After a childhood under occupation, woman in Ukraine faces war once again

The experiences I had in 2014 still haunt me today. I remember my mom, granny, and I sitting on the porch. Out of the blue, we saw Russian military planes fly overhead. They dropped bombs and we ran into the underground shelter. Out dog ran with us. He knew how to hide too. Now I feel no pain when I see houses destroyed. I killed all that pain in 2014.

  • 1 year ago
  • December 12, 2022
10 min read
She lived through Russian occupation of her home as a child. Now Daria faces war once again in Ukraine. She lived through Russian occupation of her home as a child. Now Daria faces war once again in Ukraine. | Photo Courtesy of Daria Rybalchenko
Daria Rybalchenko
Interview Subject
Daria Rybalchenko was a sophomore student at high school when Russia occupied her hometown in 2014. Since then, she never sat at her school desk at home. Daria was traumatized for the second time in 2022 in Kyiv, when Russia launched a full-scale invasion of Ukraine, including the capital. Now, she, a young director of a Ukrainian charity, stays in Ukraine, and keeps at her work, transforming her pain into helping those in need.
Background Information
Ukraine’s Euromaidan demonstrations began in Kyiv in November 2013 after then-President Viktor Yanukovych refused to sign an agreement bringing Ukraine more closely into the European Union. Citizens also protested widespread corruption, seeing all these actions as signalling Yanukovych’s desire for a closer relationship with Russia.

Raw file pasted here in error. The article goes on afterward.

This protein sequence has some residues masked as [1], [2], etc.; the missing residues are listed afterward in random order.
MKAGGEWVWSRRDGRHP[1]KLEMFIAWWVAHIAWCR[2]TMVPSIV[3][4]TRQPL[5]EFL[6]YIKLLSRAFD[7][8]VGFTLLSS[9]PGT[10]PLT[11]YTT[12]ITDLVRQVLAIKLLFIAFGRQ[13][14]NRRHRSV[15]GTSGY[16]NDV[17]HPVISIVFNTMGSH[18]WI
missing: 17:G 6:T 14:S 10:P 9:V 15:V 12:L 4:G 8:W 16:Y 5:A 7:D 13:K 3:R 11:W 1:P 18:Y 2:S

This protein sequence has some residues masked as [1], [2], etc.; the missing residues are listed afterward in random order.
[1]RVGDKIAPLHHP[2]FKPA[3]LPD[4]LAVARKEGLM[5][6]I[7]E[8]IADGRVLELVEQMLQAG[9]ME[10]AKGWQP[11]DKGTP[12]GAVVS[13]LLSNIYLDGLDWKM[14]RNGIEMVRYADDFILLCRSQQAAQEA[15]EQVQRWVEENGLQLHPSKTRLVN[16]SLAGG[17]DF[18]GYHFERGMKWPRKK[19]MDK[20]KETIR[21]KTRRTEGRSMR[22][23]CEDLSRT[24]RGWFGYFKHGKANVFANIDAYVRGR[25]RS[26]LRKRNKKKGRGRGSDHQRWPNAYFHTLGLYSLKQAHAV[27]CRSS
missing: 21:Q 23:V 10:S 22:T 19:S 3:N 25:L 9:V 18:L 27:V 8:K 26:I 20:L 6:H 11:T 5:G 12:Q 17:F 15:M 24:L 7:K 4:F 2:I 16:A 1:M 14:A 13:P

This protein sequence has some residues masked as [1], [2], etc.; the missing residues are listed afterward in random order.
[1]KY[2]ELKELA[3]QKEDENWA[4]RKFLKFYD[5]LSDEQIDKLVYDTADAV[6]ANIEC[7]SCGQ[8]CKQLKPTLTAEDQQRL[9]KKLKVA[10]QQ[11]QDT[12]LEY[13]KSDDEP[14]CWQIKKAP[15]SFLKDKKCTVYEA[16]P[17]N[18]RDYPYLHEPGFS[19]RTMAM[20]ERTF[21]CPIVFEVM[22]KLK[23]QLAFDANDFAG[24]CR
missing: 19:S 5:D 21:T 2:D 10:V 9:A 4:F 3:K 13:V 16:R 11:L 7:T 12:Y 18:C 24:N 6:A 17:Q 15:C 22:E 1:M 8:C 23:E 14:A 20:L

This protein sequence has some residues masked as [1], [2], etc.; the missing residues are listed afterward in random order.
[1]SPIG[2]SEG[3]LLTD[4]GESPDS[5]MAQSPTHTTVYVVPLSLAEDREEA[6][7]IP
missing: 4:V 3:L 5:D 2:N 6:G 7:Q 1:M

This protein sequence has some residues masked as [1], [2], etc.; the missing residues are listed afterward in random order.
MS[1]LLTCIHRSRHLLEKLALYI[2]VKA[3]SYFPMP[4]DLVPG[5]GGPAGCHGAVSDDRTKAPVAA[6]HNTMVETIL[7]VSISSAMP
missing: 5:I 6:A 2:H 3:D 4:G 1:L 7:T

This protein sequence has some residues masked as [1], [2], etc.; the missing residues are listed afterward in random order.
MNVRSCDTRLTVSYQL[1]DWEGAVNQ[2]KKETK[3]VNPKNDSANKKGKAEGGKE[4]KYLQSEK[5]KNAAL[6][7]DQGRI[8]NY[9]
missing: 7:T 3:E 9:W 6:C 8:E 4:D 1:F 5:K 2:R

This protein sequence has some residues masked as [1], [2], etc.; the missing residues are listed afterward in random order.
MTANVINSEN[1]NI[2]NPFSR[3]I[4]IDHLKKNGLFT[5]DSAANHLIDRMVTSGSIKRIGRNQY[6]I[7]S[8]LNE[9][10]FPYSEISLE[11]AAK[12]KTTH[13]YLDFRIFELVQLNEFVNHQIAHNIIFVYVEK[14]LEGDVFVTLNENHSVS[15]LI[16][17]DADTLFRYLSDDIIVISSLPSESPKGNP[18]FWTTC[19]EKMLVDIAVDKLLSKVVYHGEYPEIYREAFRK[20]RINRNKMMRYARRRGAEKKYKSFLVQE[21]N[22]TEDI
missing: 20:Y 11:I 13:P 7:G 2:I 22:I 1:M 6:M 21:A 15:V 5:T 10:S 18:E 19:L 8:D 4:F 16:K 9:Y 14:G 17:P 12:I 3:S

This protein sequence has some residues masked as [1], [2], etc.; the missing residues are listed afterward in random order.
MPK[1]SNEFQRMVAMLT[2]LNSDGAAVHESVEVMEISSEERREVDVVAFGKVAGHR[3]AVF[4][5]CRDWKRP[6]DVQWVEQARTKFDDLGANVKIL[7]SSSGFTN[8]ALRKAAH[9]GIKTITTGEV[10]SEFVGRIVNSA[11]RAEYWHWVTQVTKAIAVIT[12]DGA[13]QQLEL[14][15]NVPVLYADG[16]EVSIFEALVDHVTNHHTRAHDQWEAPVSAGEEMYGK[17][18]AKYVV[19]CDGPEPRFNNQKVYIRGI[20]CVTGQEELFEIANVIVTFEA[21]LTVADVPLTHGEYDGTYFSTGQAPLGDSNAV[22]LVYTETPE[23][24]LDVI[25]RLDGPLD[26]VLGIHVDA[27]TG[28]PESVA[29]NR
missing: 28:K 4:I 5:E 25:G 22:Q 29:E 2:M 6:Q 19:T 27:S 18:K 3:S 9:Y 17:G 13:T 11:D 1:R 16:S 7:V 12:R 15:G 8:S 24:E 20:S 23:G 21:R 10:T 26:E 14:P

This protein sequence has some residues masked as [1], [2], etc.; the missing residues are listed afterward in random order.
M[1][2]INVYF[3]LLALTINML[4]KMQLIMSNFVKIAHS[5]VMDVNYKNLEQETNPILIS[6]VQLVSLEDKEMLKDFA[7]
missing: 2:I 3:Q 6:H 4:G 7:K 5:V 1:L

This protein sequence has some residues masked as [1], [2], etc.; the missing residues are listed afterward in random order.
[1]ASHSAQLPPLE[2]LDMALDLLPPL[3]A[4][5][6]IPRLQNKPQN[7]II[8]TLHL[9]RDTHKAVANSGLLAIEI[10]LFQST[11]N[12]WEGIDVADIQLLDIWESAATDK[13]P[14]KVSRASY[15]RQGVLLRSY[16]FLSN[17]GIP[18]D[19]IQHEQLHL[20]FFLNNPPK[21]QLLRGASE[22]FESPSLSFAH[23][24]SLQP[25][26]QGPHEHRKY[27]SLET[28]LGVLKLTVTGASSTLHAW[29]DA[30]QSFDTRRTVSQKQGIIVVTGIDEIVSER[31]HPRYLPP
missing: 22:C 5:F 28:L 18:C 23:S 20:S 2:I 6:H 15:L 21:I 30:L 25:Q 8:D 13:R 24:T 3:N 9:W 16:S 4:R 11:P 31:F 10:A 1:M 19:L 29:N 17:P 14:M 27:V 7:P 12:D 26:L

While the protests began peacefully, they devolved into violence in early 2014, with security and police forces killing more than 100 mostly civilian protesters over several days in February of that year. In the immediate aftermath, Russia occupied Crimea, which was part of Ukrainian territory. A few months later, in April, they seized the eastern part of the country.
Then, on February 24, 2022, Russia launched a full-scale invasion of Ukraine to “demilitarize and de-Nazify” the country but in fact, most people understand Russia’s main goal was to maintain its regional power at the expense of post-Soviet states that aligned with Western allies. Aggression still continues today, taking the lives of Ukrainian patriots and innocent civilians and further destabilizing global politics and economy.

KYIV, Ukraine — The first time war came to my home in May 2014, I was just 16 years old and a sophomore in high school. Now, I face war in Ukraine once again.

I clearly remember the morning in 2014 when I heard shootings for the first time. The sun just began to rise, and it remained dark outside. I woke up hearing what I thought was heavy rain banging on the window.

Read more stories out of the Russia-Ukraine War from Orato World Media.

My mom entered my room and I asked, “Is that rain and hail?” “No,” she said, “It’s not rain. That is shooting.”